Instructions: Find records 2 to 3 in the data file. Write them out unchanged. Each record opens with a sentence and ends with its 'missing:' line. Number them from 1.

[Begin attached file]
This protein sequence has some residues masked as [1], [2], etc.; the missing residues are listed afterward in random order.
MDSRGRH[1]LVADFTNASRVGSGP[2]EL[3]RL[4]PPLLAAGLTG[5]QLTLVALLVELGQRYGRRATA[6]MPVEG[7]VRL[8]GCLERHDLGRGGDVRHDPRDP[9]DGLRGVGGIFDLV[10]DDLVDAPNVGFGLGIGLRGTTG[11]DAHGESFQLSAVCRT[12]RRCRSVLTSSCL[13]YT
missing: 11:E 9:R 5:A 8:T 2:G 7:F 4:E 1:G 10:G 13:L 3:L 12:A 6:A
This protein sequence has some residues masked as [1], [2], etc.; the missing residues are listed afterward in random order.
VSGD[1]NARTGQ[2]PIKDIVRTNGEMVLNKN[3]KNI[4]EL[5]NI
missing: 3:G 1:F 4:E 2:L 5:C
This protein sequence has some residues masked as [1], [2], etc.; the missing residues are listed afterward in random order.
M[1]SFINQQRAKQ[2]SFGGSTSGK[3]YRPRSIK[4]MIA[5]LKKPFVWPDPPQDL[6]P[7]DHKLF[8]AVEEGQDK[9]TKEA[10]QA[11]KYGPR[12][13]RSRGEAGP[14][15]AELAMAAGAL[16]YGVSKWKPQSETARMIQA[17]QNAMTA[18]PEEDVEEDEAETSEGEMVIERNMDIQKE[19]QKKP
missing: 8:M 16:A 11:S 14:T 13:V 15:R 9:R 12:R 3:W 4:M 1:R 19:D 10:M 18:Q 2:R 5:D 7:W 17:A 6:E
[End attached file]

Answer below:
This protein sequence has some residues masked as [1], [2], etc.; the missing residues are listed afterward in random order.
VSGD[1]NARTGQ[2]PIKDIVRTNGEMVLNKN[3]KNI[4]EL[5]NI
missing: 3:G 1:F 4:E 2:L 5:C
This protein sequence has some residues masked as [1], [2], etc.; the missing residues are listed afterward in random order.
M[1]SFINQQRAKQ[2]SFGGSTSGK[3]YRPRSIK[4]MIA[5]LKKPFVWPDPPQDL[6]P[7]DHKLF[8]AVEEGQDK[9]TKEA[10]QA[11]KYGPR[12][13]RSRGEAGP[14][15]AELAMAAGAL[16]YGVSKWKPQSETARMIQA[17]QNAMTA[18]PEEDVEEDEAETSEGEMVIERNMDIQKE[19]QKKP
missing: 8:M 16:A 11:S 14:T 13:V 15:R 9:R 12:R 3:W 4:M 1:R 19:D 10:M 18:Q 2:R 5:D 7:W 17:A 6:E